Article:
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Bernoulli's equation (part 1)

Video transcript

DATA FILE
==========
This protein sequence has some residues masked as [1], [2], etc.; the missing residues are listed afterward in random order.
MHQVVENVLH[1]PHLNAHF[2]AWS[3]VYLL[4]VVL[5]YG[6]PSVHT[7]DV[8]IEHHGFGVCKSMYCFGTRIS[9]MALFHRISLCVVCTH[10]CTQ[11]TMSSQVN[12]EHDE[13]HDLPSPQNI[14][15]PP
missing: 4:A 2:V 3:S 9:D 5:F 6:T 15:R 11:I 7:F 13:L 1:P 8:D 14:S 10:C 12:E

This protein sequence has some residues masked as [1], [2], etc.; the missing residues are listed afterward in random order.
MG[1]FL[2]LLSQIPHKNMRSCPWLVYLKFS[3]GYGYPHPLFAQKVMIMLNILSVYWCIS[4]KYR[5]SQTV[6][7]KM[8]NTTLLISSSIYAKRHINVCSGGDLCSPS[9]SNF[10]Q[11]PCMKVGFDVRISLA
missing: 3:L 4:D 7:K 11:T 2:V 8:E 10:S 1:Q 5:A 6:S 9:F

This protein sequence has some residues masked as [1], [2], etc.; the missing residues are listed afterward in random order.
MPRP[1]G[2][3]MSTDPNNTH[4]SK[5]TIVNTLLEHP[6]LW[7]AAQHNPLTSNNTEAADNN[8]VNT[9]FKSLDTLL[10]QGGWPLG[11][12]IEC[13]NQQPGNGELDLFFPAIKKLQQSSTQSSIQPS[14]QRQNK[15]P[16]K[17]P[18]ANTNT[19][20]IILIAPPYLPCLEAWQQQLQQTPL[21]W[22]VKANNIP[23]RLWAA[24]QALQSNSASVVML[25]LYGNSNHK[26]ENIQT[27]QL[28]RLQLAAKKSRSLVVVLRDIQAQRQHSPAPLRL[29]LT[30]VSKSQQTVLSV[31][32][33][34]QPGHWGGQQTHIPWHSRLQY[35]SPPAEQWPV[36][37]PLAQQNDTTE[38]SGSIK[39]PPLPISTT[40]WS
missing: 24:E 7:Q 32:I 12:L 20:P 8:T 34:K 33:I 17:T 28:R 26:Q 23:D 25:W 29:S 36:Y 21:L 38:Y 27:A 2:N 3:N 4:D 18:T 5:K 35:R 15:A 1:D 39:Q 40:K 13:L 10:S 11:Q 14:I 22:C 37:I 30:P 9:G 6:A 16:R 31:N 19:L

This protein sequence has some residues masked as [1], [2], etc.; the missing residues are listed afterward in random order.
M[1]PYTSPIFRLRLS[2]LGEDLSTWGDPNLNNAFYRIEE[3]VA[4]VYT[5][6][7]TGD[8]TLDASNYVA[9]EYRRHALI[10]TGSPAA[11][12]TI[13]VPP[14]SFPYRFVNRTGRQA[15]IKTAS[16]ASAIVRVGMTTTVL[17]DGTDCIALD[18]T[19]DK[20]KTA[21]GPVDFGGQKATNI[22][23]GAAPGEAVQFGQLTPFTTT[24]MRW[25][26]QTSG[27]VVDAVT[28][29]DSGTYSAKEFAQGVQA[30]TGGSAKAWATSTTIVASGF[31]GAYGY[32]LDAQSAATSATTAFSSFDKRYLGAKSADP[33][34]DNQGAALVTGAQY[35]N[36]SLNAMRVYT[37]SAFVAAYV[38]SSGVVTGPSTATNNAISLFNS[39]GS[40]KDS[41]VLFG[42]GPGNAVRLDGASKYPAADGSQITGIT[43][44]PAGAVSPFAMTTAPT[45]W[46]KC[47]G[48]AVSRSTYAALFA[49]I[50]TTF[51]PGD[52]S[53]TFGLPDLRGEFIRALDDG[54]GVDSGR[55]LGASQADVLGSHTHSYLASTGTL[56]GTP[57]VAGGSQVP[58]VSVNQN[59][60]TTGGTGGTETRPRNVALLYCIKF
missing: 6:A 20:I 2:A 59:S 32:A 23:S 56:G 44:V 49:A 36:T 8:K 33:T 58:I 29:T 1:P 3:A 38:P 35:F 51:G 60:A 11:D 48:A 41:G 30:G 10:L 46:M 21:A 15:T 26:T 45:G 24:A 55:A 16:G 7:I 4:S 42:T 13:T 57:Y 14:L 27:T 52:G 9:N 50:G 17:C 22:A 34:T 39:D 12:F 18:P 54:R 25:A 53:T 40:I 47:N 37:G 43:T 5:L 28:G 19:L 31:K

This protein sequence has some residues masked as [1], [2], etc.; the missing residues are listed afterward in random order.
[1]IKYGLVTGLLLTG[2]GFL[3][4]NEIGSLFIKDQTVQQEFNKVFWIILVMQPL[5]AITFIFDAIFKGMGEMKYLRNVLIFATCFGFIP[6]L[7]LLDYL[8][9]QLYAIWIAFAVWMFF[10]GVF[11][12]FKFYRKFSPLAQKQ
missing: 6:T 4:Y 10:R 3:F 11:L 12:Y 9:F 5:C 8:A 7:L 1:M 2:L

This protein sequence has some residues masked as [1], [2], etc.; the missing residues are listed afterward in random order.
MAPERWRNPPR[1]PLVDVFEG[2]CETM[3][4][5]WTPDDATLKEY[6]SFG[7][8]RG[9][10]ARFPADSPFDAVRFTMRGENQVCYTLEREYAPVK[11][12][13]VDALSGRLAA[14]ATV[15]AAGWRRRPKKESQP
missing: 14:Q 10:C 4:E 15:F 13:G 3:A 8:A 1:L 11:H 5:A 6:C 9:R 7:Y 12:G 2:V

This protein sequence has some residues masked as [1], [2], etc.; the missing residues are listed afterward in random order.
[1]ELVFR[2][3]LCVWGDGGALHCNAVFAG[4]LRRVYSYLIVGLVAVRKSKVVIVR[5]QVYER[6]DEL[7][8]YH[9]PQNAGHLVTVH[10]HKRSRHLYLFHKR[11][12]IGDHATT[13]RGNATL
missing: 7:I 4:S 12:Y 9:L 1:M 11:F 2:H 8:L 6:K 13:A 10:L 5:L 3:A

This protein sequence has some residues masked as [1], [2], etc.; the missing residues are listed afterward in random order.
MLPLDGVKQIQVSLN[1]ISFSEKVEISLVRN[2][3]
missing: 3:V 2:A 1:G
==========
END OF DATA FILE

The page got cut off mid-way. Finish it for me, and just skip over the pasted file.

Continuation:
Let's say we have a pipe again-- this is the opening-- and we have fluid going through it. The fluid is going with a velocity of v1, the pressure entering the pipe is P1, and then the area of this opening of the pipe is A1. It could even go up, and the other end is actually even smaller. The fluid-- the liquid-- is exiting the pipe with velocity v2, the pressure that it exerts as it goes out. If there was a membrane on the outside, how much pressure would it exert on it as it pushes it out on the adjacent water is P2, and the area of the smaller opening-- it doesn't have to be smaller-- is A2. Let's say that this opening is at a height, on average, of h1, and the water exiting this opening is on average at a height of h2. We won't worry too much about the differential between the top of the pipe and the bottom of the pipe-- we'll assume that these h's are much bigger relative to the size of the pipe. With that set up-- and remember, there's fluid going through this thing-- let's go back to what keeps showing up, which is the law of conservation of energy, which is in any closed system, the amount of energy that you put into something is equal to the amount of energy that you get out. So energy in is equal to energy out. What's the energy that you put into a system, or that the system starts off with at this end? It's the work that you input plus the potential energy at that point of the system, plus the kinetic energy at that point of the system. Then we know from the conservation of energy that that has to equal the output work plus the output potential energy plus the output kinetic energy. A lot of times in the past, we've just said that the potential energy input plus the kinetic energy input is equal to the potential energy output plus the kinetic energy output, but the initial energy in the system can also be done by work. So we just added work to this equation that says that the energy in is equal to the energy out. With that information, let's see if we can do anything interesting with this pipe that I've drawn. So what's the work that's being put into this system? Work is force times distance, so let's just focus on this. It's the force in times the distance in, and so over a period of time, t, what has been done? We learned in the last video that over a period of time, t, the fluid here might have moved this far. What is this distance? This distance is the input velocity times whatever amount of time we're dealing with, so T-- so that's the distance. What's the force? The force is just pressure times area, and we can figure that out by just dividing force by, area and then multiply by area, so we get input force divided by area input, times area input. It's divided and multiplied by the same number-- that's pressure, that's area. It's equal to the input distance over that amount of time, and that's velocity times time, so the work input is equal to the input pressure times the input area times input velocity times time. What is this area times velocity times time, times this distance? That's the volume of fluid that flowed in over that amount of time. So that equals the volume of fluid over that period of time, so we could call that volume in, or volume i-- that's the input volume. We know that density is just mass per volume, or that volume times density is equal to mass, or we know that volume is equal to mass divided by density. The work that I'm putting into the system-- I know I'm doing a lot of crazy things, but it'll make sense so far-- is equal to the input pressure times the amount of volume of fluid that moved over that period of time. That volume of fluid is equal to the mass of the fluid that went in at that period of time, and we'll call that the input mass, divided by the density. Hopefully, that makes a little bit of sense. As we know, the input volume is going to be equal to the output volume, so the input mass-- because the density doesn't change-- is equal to the output mass, so we don't have to write an input and output for the mass. The mass is going to be constant; in any given amount of time, the mass that enters the system will be equivalent to the mass that exits the system. There we go: we have an expression, an interesting expression, for the work being put into the system. What is the potential energy of the system on the left-hand side? The potential energy of the system is going to be equal to that same mass of fluid that I talked about times gravity times this input height-- the initial height-- times h1. The initial kinetic energy of the fluid equals the mass of the fluid-- this mass right here, of that same cylinder volume that I keep pointing to-- times the velocity of the fluid squared. We remember this from kinetic energy divided by 2. So what's the total energy at this point in the system over this period of time? How much energy has gone into the system? It's going to be the work done, which is the input pressure-- I'm running out of space, so let me erase all of this. I'll probably have to run out of time, too, but that's OK-- it's better than being confused. Back to what we were doing. So, the total energy going into the system is the work being done into the system, and I rewrote it in this format, which is the input pressure-- we'll call that P1-- times the mass divided by the density of the liquid, whatever it is. This is work in plus-- and what's the potential energy? I wrote it right here-- that's just mgh, where m is the mass of this volume of fluid, h is its average height, and you could almost think of how high the center of mass above the surface of the planet. Since we have a g here, we assume we're on Earth, so this is h1, because the height actually changes, so this is potential energy input plus the kinetic energy mv1 squared over 2. That is the kinetic energy input. We know that this has to equal the energy coming out of the system. This is going to be equal to the same thing on the output side. This is going to be equal to the work out, so that'll be the output pressure times the mass divided by the density plus the output potential energy, which will just be mg h2, plus the outbound kinetic energy, which will be mv2 squared divided by 2. I just realized I'm out of time. I will continue this in the next video. See you soon.